Fannie Mae intends to replace traditional force-placed insurance on its loans with policies from a provider of its choosing, a move that could upend big banks' controversial force-placed insurance practices.

"Fannie Mae will soon implement changes to its Lender-Placed Insurance (LPI) requirements to significantly reduce costs to homeowners, taxpayers, and Fannie Mae," the government sponsored enterprise announced in a mortgage servicing news bulletin.

The GSE is asking insurers to offer proposals for force-placing policies on its portfolio. The request for proposals is "structured to ensure that insurance costs are significantly reduced," the GSE said.

The move may mark a significant repudiation of current industry practices, in which lenders generally buy coverage from carrier partners that pay them commissions. Fannie's announcement noted the utility of force-placed insurance but appears to echo complaints that commission payments and other costs unnecessarily inflate the cost of force-placed insurance.

The GSE also argued that current industry practices are forcing some borrowers into default and causing Fannie to incur losses as the loans' guarantor. Similar allegations have been made in the past by private mortgage investors, though they lack the contractual authority that Fannie has to dictate changes in servicing practices.

"An expensive LPI policy can often become an obstacle to a delinquent borrower seeking to avoid foreclosure," Fannie's bulletin states. "If the borrower defaults in mortgage loan payments and does not cure, Fannie Mae must reimburse the servicer for LPI premiums. Costs to Fannie Mae ultimately become costs to taxpayers."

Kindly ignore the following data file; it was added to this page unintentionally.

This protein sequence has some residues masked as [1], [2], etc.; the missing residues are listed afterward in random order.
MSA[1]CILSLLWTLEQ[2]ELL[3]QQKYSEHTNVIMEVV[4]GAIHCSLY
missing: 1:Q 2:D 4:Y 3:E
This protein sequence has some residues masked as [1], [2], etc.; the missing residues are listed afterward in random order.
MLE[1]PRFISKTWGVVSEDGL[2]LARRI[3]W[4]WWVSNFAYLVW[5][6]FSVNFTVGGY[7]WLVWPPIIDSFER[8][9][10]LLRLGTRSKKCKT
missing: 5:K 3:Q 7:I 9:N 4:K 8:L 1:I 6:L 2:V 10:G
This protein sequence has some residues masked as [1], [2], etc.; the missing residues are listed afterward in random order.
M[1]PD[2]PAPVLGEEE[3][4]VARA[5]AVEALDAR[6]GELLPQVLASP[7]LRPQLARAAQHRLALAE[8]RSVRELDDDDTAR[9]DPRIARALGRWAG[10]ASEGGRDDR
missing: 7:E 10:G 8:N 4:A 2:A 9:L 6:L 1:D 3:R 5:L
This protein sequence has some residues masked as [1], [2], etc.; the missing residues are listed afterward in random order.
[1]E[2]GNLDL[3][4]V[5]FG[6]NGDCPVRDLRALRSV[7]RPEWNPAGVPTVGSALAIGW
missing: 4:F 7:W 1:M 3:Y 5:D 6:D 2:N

Critics of banks' current force-placed insurance programs responded enthusiastically to Fannie's plan.

"This has the potential to really change the market," says Diane Thompson, an attorney for the National Consumer Law Center. "This could have a significant impact on reducing costs to homeowners and Fannie."

Banks' force-placed insurance policies have become increasingly controversial over the last two years. The New York Department of Financial Services is investigating alleged kickbacks paid to banks by insurers, and several of the country's largest banks face force-placed class action suits.

Andrew Wilson, a spokesman for Fannie Mae, declined to say when the request for proposals will be complete. There are currently two major insurers in the market, Assurant Inc and QBE Insurance Group.

Assurant said that it looked forward to participating in the RFP.

"We have spoken with Fannie many times about possible alternatives that are practical to implement for servicers, Fannie and homeowners," a spokeswoman says. "We will continue to discuss the alternatives as the RFP process moves ahead."

Wilson says that Fannie's conservator, the Federal Housing Finance Administration, is well aware of its plans. Fannie will be elaborating on what the changes mean for banks, he says, "in the near future."

"There will be guidance to servicers about when and how to procure lender-placed insurance," he said. "This will be communicated to servicers at the appropriate time."

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